It’s St. Patrick’s Day – a fitting day to talk about greens. In the photo above are some collards, one of my favorites. As you have probably guessed by now, I love greens of just about any type, and I’ll take any excuse I can get to extol their benefits. If someone asked me what was one thing they could change to improve their diet, I’d tell them to eat more greens. Here’s why.
So many reasons to love greens
Why do I love greens so much? They are just about the healthiest thing you can eat. Kale and collards are my two favorites. Ounce for ounce, you’d be hard pressed to find a more nutrient-dense food. Eating any type of vegetable is a good thing. But with greens, you’re really maximizing your nutrient intake. I recently found this chart by the Center for Science in the Public interest that compares the nutrient value of different vegetables; as you can imagine, greens – kale in particular – are at the top. Calcium, folate, iron, vitamins A and C, and much more…with so many foods to choose from, why wouldn’t one choose to eat the ones that are the most nutrient dense?
I eat greens pretty much twice a day. Rarely an evening goes by when dinner does not involve some type of green vegetable. It took me a little while to get in the habit of incorporating them into my diet, but now it’s become a habit. And since I have done so, I have felt the health benefits, particularly in terms of good energy levels and a strong immune system, which has come in really handy during cold and flu season.
I have to admit that when it comes to getting my hands on greens, I’m really lucky in two respects: first, I live in southern Louisiana, where locally grown kale, collards, mustard, and many other greens are available three seasons out of the year (not during the summer, when it’s too hot to grown them). Second, I live near a farmer’s market where I can stock up on greens every week.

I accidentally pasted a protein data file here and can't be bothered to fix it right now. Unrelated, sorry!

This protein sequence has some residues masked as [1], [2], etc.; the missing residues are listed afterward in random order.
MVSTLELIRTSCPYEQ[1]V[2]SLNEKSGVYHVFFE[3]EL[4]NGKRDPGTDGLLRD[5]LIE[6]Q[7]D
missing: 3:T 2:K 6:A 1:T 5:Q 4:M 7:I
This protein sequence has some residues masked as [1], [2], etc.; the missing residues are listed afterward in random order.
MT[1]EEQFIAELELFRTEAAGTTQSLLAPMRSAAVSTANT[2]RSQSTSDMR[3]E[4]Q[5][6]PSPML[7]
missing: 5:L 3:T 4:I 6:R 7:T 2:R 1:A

Fortunately, you don’t need to live near a farmer’s market to get your greens. Earlier this week, I mentioned that I spent the weekend in Florida, cooking for my friend and her recuperating mother. I wanted to incorporate plenty of greens into the meals, but there was no farmer’s market around, and the nearest Whole Foods (where I’ve always found a variety of fresh greens) was a half hour’s drive away. The best option was to drive five minutes to the local grocery store, Publix.
At Publix, I could not find bunches of green leafy vegetables except for some wilted lettuce. However, I was happy to find bagged kale and collards, so that’s what I bought. (The photo above is from my local grocery store. I didn’t think to snap a photo of the bagged kale and collards in Florida.) And I have to say, they did the job! The bagged greens came coarsely chopped; because I like small pieces, I chopped them a bit more before using them in the recipes. But that’s just my personal preference.
What to make with the greens
With the collards, I made Bryant Terry’s citrus collards with raisins redux. Yes, I’ve mentioned this recipe in passing a couple times in this blog – but the multiple mentions are for a good reason. This is the recipe that got me going with collards, and I still make it once or twice a month. If the thought of eating collards doesn’t excite you, do me a favor and try Terry’s recipe a.s.a.p. It’s really hard not to love it, and it will help ease you into the flavor of collards which you’ll come to appreciate more over time, I guarantee. The recipe worked just as well with bagged collards as with my farmer’s market collards.
With my bag of kale, I made Colleen Patrick-Goudreau’s garlic and greens soup, and it came out great too. You can watch a demo video of how to make the soup here. I didn’t use an entire head of garlic as the recipe calls for, but I still liked the soup. I think there was an added psychological bonus at play – knowing how good the kale is for me made me enjoy eating it all the more. Does that ever happen to you when you’re eating your vegetables?
On today, St. Patrick’s Day, wear your greens, but most importantly, eat them! Tell me: are you in the habit of eating your greens, and if not, what’s stopping you?